José Rolón of @nycgaydad On Being a Single Parent, Letting People see You in All your Crazy Glory and Looking for Love
Choosing a cover is always fun here at New York Family, and we’ve wanted to feature a dad for quite some time. We have, of course, had dads on our covers, but the pandemic, as we all know, threw us a few curveballs. Finally, after a year plus of catching up on canceled photoshoots, we were ready for our dad.
There is no top-secret system for choosing a cover parent. They happen pretty naturally — but I knew I wanted a New York dad. José Rolón came into the mix one day while on a walk in Paris (I know this part sounds rather dreamy); with Alexis Barad-Cutler (of @notsafeformomgroup and former NYF cover mom).
Alexis reminded me of her friend José. José, a wedding planner, became a single father when his husband, Tim, suddenly passed away. Not only did he lose his partner and become a widower overnight, he became a single father to then eight-month-old Avery, with twins via surrogate on the way!
Now nine years in on this parenting journey, José is known for sharing his life with his three kids Avery, now age 9, and twins Lilah and London, ages 8, via his IG media handle @nycgaydad.
He is also known worldwide for his TikTok fame; He started sharing videos at the height of the pandemic as a relief from the grind of homeschooling and running a business.
What I admire most about José and his influencer fame is how he reframes and shows thousands (almost 400,000 followers!) what parenting looks like as a single, LGBTQ Latinx dad raising three kids. Hint, it is not so different from what it looks like for you or me— just perhaps with more humor, a reminder to all us parents that we can use a slice of daily comedy.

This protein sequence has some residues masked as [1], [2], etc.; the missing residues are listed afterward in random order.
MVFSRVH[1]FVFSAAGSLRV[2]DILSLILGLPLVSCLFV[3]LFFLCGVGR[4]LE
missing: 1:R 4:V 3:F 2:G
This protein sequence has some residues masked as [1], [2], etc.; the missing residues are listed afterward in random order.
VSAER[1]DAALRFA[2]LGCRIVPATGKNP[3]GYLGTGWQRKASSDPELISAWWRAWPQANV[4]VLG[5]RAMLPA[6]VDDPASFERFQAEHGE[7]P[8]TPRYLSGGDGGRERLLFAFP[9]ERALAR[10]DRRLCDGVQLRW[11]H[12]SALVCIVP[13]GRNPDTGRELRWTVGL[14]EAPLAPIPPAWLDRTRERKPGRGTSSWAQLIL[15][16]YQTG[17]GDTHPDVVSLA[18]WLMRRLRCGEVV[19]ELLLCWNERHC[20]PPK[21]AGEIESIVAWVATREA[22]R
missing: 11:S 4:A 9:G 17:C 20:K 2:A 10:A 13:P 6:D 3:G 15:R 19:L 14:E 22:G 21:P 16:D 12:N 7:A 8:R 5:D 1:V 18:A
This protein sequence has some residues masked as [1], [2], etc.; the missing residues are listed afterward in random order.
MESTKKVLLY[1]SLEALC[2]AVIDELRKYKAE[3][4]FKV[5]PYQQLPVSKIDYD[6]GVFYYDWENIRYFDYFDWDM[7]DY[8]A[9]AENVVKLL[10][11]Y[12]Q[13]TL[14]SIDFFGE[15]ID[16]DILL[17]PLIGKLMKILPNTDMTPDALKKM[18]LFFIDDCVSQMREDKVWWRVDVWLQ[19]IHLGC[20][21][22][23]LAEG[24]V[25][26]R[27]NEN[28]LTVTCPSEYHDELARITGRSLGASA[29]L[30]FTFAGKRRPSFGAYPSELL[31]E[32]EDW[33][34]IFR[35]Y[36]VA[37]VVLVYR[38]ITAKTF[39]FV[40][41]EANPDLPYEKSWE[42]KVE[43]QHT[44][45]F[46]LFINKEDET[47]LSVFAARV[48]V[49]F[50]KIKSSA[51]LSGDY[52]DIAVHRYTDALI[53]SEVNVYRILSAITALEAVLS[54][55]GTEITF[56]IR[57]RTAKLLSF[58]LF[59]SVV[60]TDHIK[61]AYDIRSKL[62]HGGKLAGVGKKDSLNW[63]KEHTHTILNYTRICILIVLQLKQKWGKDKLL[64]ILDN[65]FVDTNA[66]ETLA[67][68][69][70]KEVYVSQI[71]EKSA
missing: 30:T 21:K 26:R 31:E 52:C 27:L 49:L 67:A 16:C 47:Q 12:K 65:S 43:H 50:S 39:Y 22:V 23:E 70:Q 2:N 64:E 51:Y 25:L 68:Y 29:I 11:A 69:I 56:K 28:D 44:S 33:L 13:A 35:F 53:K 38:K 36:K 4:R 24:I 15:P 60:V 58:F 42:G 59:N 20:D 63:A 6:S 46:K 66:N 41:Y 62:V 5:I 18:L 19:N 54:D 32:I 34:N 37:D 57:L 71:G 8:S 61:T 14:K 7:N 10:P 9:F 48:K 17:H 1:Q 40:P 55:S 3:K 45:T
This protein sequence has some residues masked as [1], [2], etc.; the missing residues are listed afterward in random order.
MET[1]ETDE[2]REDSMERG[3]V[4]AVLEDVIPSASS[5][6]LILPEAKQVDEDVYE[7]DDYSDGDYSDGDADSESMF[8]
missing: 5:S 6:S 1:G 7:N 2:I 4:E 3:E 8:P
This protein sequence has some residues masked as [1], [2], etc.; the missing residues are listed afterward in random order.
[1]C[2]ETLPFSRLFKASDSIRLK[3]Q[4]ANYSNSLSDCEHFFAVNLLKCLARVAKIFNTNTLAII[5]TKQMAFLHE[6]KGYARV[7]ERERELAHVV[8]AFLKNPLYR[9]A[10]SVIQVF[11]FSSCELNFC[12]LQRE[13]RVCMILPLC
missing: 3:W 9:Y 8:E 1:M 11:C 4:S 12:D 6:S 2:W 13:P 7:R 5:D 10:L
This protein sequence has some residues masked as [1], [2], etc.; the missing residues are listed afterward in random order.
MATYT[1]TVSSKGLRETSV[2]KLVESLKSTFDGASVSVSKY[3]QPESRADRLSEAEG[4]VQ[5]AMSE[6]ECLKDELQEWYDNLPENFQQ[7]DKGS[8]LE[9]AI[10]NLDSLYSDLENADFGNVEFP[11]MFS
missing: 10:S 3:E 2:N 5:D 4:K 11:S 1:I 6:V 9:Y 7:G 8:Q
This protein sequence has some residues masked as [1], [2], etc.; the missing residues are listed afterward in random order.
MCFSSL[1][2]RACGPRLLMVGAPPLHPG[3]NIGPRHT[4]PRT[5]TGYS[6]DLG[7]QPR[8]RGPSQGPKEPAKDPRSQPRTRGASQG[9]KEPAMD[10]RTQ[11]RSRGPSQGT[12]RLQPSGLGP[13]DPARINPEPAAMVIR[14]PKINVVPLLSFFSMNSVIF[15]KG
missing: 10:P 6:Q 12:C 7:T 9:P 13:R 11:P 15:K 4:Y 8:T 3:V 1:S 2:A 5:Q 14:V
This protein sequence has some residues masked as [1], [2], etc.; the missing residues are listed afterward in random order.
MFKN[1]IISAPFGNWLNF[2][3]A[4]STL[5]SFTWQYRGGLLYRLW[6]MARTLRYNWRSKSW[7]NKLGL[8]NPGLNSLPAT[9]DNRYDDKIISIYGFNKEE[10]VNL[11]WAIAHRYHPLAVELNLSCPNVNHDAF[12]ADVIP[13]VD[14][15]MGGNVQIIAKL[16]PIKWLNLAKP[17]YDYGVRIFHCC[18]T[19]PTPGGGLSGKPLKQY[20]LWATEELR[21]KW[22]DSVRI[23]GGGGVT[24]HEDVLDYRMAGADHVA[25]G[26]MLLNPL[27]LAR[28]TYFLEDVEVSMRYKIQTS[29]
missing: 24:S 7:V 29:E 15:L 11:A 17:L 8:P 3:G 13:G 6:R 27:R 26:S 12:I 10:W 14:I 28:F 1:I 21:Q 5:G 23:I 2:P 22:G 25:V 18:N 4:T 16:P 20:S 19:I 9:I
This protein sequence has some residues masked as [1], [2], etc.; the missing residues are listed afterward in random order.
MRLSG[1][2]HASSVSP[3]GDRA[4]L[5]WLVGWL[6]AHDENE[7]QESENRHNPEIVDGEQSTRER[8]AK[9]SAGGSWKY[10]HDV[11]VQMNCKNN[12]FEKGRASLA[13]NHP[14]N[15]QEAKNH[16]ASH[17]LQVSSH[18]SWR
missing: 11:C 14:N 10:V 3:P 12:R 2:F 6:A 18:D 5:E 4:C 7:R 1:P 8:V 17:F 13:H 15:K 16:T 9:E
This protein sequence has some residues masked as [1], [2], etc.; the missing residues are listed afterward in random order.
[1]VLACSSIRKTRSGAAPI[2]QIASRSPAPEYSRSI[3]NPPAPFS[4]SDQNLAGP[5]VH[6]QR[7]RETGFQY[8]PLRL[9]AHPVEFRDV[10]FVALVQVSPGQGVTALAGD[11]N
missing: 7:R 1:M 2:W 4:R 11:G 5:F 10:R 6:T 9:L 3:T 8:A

If you haven’t checked out @nycgaydad, please do! It is gold, and it is something we all didn’t know we needed.
When your late husband Tim passed away -you became a single father overnight with your surrogate pregnant with 11-week twins. How the heck did you get through those early years?
Honestly, by saying yes to anyone who offered help. Every. Single. Time. We already had our incredible nanny, Leti, who was truly our savior, but because I had announced we were 11 weeks pregnant while giving Tim’s eulogy right away, we gained a strong support system.
Here’s what I have found as I have this conversation often. I find single mothers have a lot of trouble asking for help. This is partly because in our society, women have the pressure of high expectations that they should innately know what to do, when the truth is, it’s hard no matter which way you slice it.
Me as a single father, nobody, assumed I knew what I was doing. This worked to my benefit. I believe we’ve had a bigger support system than most two-parent households.
The problem with us parents, moms in particular, is we often don’t want people in because we don’t want them to see the house is a mess or see us yelling. After all, we’re supposed to have it together.
I’d say put your ego and pride aside, let them in — see you in all your crazy glory. We need to stop trying to be superheroes. Parenting burnout is real. So whatever we can do to minimize the gaps between those moments, the better.
As a fellow Latino, I fully get “machismo.” How have you reversed this cultural trait in your life; how are you parenting differently as a single dad?
My father, a firefighter and a marine was the epitome of machismo. Strict in every way, never talked about his feelings, and tried to enforce on what a man should be and how I should act. Clearly, this didn’t work on me. For me, it’s important to show a lot of love and affection to my kids.
Talking about feelings is incredibly important. They’ve seen me cry and understand what a happy cry looks like. With the world constantly changing politically, it’s important to model what it means to be compassionate, respectful, and empathetic. In my mind, this is what the modern dad should teach and emulate.
LGBTQ community is important to you. How has the community helped you in parenting?
It has helped me! More specifically, dads within the LGBTQ community. Sometimes I get the question, “why do you have to be a gay dad, why can’t you just be a dad?” referencing my username, @nycgaydad. You know being dad without labels is the goal, but we’re not there yet. The current climate with bills being passed in states like Florida where kids of the LGBTQ community can’t even bring in a family photo proves just that.